The most incisive guide to issues facing the American family today . . . An invaluable resource for anyone wishing to stay on the cutting edge of research on family trends.
-W. Bradford Wilcox
Associate Professor of Sociology, University of Virginia
Though embraced by many feminists as a release from biological bondage, the new popularity of childlessness may be putting women’s health in jeopardy. That jeopardy stands out clearly in a study of childlessness conducted by a team of researchers at Deakin University in Victoria, Australia.
Curious about “the physical and mental health and well-being of childless women, particularly during the reproductive years,” the researchers pored over data collected from a convenience sample of fifty women between the ages of 30 and 45. These data establish that compared with the adult female population of Australia as a whole, “childless women reported statistically significant poorer general health, vitality, social functioning and mental health.”
Further analysis actually intensified the mystery of the distinctively poor health of the childless women: “The lifestyle behaviours of these childless women, in general, were similar to those for Australian females with the exception of vegetable consumption,” the researchers report. And the childless women in the study “were more likely to consume five or more servings of vegetables per day” than are typical for Australian females. What is more, the researchers noted that their sample of childless women was “biased towards higher socio-economic status based on education and income.”
Perhaps, the researchers conjecture, the childless women in the study suffer from distinctively poor health because “marital status may influence a woman’s health.” After all, even at a time when out-of-wedlock births are on the rise in Australia (as elsewhere), “childlessness is influenced by marital status with the unmarried more likely to remain childless.” Unfortunately, the sample of childless women in this study was too small to permit definitive conclusions on this point.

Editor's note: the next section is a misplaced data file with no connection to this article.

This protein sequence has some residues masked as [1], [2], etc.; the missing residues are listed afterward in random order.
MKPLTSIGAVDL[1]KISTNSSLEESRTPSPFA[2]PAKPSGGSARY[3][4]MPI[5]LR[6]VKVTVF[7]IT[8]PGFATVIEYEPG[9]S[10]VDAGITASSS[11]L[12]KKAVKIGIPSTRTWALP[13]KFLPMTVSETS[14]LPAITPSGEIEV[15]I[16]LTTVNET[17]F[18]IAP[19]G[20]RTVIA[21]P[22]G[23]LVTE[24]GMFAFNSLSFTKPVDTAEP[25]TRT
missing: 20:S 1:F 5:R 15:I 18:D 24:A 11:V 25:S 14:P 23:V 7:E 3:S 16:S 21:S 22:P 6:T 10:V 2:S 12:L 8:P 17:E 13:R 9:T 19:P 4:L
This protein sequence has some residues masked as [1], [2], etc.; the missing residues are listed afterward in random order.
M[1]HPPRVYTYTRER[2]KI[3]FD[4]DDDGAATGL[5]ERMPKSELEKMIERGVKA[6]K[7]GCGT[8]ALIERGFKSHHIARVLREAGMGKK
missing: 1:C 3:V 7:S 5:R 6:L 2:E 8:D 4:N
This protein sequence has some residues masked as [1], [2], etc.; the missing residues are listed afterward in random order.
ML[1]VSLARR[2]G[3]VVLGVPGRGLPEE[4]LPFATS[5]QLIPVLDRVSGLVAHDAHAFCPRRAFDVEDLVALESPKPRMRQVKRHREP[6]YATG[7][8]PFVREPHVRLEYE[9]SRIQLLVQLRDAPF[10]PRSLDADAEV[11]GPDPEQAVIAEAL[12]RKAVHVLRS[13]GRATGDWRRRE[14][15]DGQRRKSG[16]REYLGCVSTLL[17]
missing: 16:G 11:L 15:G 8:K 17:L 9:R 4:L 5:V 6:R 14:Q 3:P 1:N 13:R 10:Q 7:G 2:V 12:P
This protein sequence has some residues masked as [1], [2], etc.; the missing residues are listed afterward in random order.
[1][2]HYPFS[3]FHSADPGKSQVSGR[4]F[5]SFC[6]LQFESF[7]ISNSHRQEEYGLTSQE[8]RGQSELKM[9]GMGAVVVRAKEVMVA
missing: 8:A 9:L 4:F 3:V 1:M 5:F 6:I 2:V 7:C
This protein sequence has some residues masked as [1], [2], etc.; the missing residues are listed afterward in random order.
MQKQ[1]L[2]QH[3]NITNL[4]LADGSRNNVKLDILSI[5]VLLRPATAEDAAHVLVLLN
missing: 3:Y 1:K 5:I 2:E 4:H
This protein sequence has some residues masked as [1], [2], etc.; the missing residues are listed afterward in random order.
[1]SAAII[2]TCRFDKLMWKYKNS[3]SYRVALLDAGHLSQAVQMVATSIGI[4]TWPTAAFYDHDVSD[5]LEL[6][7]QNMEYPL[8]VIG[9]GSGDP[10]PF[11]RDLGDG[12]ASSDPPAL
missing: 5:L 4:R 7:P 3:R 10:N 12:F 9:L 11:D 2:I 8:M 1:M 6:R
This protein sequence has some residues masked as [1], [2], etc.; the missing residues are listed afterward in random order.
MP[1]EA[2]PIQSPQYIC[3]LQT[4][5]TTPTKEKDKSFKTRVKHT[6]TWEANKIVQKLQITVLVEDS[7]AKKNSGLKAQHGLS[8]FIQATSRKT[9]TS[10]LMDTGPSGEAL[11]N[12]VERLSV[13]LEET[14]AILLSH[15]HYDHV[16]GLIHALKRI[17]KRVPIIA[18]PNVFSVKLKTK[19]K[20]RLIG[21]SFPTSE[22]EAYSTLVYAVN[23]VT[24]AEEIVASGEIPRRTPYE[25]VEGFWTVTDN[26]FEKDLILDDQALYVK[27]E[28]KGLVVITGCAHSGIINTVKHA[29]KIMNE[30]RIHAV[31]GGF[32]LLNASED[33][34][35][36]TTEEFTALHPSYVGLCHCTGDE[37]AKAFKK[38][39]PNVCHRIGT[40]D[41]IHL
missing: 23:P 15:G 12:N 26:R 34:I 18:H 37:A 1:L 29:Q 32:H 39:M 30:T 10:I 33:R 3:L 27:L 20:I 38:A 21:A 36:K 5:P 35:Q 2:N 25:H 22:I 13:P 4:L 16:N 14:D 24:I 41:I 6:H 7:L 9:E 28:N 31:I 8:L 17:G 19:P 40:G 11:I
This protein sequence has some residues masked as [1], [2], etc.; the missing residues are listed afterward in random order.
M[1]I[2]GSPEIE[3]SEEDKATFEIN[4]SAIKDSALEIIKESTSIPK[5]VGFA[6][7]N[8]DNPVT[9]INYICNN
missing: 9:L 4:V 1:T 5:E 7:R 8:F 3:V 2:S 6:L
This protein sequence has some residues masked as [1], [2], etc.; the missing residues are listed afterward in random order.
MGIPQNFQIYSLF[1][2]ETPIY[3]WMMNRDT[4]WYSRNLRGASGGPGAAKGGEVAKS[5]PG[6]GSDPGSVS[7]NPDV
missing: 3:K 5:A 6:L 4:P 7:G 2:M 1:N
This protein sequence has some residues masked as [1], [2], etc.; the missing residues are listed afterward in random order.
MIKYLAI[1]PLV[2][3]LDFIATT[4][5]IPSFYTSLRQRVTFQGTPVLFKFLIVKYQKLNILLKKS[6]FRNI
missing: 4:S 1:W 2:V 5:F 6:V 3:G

However, the researchers do see that their mental-health findings harmonize with those of previous studies concluding “that women without children reported poorer mental health than mothers” and that “young women who intended to remain childless reported significantly poorer mental health compared to young women who intended to mother.”
Such findings deserve attention given the “childlessness among Australian women [and other affluent nations’ women] is increasing.” Because “a woman’s health and wellbeing during her reproductive years may have longer term health consequences,” the researchers believe that “the shift in childbearing patterns is creating a need to reflect on this social change and the associated possible negative health and wellbeing consequences.”
(Melissa L Graham et al., “An Examination of the Health and Wellbeing of Childless Women: A Cross-Sectional Exploratory Study in Victoria, Australia,” BMC Women’s Health 11 [November 10, 2011]: 47, emphasis added.)